This site contains the archives of my travel blogs from 2010-2016.

I'm now blogging via Medium. For other life updates, including opportunities or requests to collaborate, visit my personal website.




Thursday, January 31, 2013

If In Doubt, Innovate


Proud to see my university (and some programs I'm involved with) featured in The Economist this week!  We're at the forefront of innovation in the Nordic countries.

Ironically, as a perfect example of why we're getting a lot of press:
In 3 days I'll be flying out to Barcelona for a week, where about 10 other Aalto students and I will be working with with students at ESADE during a four-month internationally collaborative Innovation in Action course.  There are incredible opportunities for passionate, motivated, and innovative students in this part of the world!

Read the full article here   

 .... Hasta la vista!

Saturday, January 26, 2013

"Return of the Sun"


This week Finland has been aglow with the return of that beautiful orange orb that apparently still exists, though I almost began to fear it had permanently burned out during these past few months.

Greenland is also seeing the return of the sun. Earlier and earlier each year as of late, it seems.  Enjoy these four minutes of magic ...

Return of the Sun from Glen Milner on Vimeo.

Friday, January 18, 2013

The Shape of Freedom in Our Network Society


How we make information, how we get it, how we speak to others, and how others speak to us are core components of the shape of freedom in any society.

Individuals can reach and inform or edify millions around the world. Such a reach was simply unavailable to diversely motivated individuals before, unless they funneled their efforts through either market organizations or philanthropically or state-funded efforts. The fact that every such effort is available to anyone connected to the network, from anywhere, has led to the emergence of coordinate efforts, where the aggregate effect of individual action, even when it is not self-consciously cooperative, produces the coordinate effect of a new and rich information environment. (p.4)

Sunday, January 13, 2013

Business English?


What's the most surprising thing I learned during my first semester of graduate school?  My grasp of the English language isn't nearly as refined as I had hoped.

Here are a list of terms which I've had to look up while reading through the course material for my lectures. Many of these I've seen before, and even had a vague idea of their meaning, but they were often used in new - and sometimes bizarre - contexts.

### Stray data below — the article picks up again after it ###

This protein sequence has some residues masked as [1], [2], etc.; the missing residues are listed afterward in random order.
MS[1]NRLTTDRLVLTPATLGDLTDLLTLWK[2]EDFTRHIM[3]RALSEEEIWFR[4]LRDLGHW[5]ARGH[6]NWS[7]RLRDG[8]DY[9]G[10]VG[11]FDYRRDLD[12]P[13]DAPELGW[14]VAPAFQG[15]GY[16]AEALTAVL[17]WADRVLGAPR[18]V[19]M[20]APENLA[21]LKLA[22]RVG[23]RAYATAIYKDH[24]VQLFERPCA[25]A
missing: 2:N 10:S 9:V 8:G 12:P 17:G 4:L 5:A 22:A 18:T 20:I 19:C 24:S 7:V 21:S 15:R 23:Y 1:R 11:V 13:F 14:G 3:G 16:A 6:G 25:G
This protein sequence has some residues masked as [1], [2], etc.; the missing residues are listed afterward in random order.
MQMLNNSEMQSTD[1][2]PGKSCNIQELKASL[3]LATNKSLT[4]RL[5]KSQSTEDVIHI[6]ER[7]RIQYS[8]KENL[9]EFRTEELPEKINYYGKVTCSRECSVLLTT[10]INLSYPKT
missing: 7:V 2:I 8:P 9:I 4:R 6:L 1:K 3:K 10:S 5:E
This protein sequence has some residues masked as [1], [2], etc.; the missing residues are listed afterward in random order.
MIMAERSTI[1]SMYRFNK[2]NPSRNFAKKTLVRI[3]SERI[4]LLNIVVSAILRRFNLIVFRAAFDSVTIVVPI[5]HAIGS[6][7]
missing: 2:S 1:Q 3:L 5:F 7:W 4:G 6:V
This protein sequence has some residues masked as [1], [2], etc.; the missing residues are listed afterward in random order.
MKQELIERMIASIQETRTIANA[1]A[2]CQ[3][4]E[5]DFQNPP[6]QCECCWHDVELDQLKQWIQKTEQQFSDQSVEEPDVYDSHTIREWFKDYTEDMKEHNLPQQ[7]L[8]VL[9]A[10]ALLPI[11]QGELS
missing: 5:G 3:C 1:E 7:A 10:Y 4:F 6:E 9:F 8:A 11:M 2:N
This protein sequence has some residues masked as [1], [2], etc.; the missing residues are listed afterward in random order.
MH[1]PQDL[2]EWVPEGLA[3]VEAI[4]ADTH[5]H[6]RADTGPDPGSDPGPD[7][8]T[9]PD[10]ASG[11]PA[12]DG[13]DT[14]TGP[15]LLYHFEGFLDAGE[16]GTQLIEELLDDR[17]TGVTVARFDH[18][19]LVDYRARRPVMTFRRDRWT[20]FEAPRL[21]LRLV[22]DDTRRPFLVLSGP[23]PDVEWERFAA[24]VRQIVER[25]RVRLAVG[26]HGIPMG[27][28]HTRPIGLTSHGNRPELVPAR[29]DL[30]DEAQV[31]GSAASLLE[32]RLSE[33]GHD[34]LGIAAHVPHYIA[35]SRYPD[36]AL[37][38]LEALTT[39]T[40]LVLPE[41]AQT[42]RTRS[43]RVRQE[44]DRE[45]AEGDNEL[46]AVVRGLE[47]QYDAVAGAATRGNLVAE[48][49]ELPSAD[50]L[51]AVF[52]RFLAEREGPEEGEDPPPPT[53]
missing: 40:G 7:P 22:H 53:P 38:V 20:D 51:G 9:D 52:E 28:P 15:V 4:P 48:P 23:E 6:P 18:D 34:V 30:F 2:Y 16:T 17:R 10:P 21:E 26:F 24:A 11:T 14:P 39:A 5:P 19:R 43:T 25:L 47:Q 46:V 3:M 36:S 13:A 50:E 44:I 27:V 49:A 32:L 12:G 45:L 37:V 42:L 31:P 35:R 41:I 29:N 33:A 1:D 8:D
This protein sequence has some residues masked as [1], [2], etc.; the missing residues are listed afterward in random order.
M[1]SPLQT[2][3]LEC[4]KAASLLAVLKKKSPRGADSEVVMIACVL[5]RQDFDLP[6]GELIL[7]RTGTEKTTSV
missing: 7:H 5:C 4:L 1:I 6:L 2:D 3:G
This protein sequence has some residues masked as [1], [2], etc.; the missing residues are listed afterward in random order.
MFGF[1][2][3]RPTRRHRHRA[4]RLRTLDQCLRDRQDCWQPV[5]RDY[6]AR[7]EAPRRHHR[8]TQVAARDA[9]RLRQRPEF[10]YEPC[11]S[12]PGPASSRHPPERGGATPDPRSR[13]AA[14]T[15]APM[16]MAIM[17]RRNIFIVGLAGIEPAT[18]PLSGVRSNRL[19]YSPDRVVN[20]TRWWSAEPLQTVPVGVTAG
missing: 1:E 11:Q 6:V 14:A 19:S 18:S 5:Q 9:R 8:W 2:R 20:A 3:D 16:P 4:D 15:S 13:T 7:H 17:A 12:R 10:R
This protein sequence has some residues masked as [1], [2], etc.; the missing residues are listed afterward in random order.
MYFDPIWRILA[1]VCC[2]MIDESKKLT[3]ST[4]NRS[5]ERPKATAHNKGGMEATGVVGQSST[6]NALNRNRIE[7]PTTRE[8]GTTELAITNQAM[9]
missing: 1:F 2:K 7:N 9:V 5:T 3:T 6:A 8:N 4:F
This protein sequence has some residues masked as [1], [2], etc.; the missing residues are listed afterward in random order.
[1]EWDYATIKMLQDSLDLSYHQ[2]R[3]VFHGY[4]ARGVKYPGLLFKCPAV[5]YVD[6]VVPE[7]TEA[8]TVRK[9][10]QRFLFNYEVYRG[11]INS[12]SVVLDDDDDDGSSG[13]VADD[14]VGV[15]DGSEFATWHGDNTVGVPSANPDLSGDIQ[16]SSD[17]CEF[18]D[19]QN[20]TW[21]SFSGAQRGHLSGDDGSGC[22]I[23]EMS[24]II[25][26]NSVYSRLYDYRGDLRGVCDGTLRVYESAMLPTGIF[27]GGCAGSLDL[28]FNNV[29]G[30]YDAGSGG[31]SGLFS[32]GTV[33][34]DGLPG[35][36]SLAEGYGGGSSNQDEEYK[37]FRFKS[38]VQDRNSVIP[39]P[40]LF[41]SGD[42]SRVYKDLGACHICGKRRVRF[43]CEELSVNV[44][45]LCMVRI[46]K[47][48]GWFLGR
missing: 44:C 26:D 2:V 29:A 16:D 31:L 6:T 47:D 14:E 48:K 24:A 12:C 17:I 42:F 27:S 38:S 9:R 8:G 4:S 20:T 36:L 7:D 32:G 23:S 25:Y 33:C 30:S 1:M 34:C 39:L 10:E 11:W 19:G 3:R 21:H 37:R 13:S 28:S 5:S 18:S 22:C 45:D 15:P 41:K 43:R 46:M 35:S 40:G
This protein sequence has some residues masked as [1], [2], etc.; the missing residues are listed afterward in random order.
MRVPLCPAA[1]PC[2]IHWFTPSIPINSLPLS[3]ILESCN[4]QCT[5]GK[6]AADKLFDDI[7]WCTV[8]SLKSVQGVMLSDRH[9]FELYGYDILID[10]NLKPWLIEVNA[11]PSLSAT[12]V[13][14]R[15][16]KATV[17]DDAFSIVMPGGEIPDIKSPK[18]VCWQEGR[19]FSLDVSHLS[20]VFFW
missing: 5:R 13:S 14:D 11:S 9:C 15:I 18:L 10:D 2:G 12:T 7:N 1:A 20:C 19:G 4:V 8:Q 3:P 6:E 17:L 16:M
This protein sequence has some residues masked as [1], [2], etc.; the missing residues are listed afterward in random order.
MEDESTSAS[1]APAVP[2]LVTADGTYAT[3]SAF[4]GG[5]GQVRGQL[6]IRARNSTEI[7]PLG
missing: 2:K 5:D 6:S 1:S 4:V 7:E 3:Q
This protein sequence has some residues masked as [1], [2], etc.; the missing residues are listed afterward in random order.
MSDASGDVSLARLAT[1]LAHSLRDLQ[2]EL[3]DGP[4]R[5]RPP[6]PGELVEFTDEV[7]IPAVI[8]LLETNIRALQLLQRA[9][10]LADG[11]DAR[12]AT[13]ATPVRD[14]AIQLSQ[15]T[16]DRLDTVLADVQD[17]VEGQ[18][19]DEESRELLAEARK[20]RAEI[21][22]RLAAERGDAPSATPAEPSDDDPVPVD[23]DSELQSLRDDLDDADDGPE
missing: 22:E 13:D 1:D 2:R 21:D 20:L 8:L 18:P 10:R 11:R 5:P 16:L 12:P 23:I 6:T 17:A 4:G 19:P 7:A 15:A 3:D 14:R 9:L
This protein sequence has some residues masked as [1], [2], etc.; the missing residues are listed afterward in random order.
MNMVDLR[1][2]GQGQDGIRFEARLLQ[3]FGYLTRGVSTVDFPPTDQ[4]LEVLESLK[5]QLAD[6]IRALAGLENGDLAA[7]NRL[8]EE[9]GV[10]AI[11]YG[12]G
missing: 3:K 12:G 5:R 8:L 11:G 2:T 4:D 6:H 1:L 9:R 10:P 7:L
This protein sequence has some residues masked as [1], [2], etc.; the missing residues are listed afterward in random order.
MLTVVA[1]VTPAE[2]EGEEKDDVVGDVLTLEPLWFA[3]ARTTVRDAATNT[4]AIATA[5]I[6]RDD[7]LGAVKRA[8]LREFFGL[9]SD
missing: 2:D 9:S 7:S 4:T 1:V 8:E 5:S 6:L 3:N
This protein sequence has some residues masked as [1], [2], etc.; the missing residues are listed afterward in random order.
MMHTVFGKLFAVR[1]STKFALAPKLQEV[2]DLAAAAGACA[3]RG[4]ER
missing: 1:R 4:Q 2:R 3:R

Thursday, January 10, 2013

Turning Point


I was at a local private school today and at one point, while sitting in the headmaster's office, commented to him: "This has been lovely.  If I'm in Finland when I get married and have kids, perhaps I'll consider sending them here."

His response: "Oh....you're not married?" - with disbelief in his voice and genuine surprise in his eyes.

Am I already here? At the age where people expect that I'm married?

Mom and Dad haven't started asking for grandkids yet.
My grandparents haven't started asking for great-grandkids yet.
I think it's just the headmaster's wishful thinking; hoping I'll add a few more kiddos to his roster...

Thursday, January 03, 2013

Theories of Human Nature & Management


"As there is a degree of depravity in mankind which requires a certain degree of circumspection and distrust, so there are other qualities in human nature which justify a certain portion of esteem and confidence." 
- James Madison, Federalist Paper No. 55

With these words Mr. Madison was way ahead of his time.
I've lately been enchanted with Sumantra Ghoshal's 2005 paper "Bad Management Theories are Destroying Good Management Practices."  It is most intriguing not as a management manifesto, but rather as a philosophical treatise on the evolution of predominant theories of human nature in recent generations.

Ghoshal takes us through step by step: From Milton Friedman's (1962) identification of the "negative problem" (i.e. social science has focused too much on enabling good people to do good; it has neglected to address that man is imperfect and can be harmful and opportunistic) to Martin Seligman's (2003) introduction of "positive psychology" (i.e. we should focus as much on strengths and ability to do good as we do on our weaknesses and vices), we see a tipping of Madison's balanced view from one extreme to another.  

Wednesday, January 02, 2013

Entrepreneurs in the Media


In the research study I worked on from 2010-2012, we found - as did other researchers before us - that the way entrepreneurs are portrayed in the media helps to shape our perception of how desirable it would be for us to start a business.  Newspapers and television stories about local business owners give us an idea of how others will see us once our new ventures label us 'entrepreneur'.

My preconceived notion was that places where entrepreneurs are despised in the media are mostly developing countries that struggle with corruption or regions with a history of a strong state-run economy. I assumed that in countries where free enterprise had generated a thriving economy and considerable wealth for the majority of the population, the media would be pro-entrepreneurial. I certainly didn't think that Finland would be a place I'd run into local news stories that are heavily skeptical and critical of entrepreneurs.

That's why this article surprised me.
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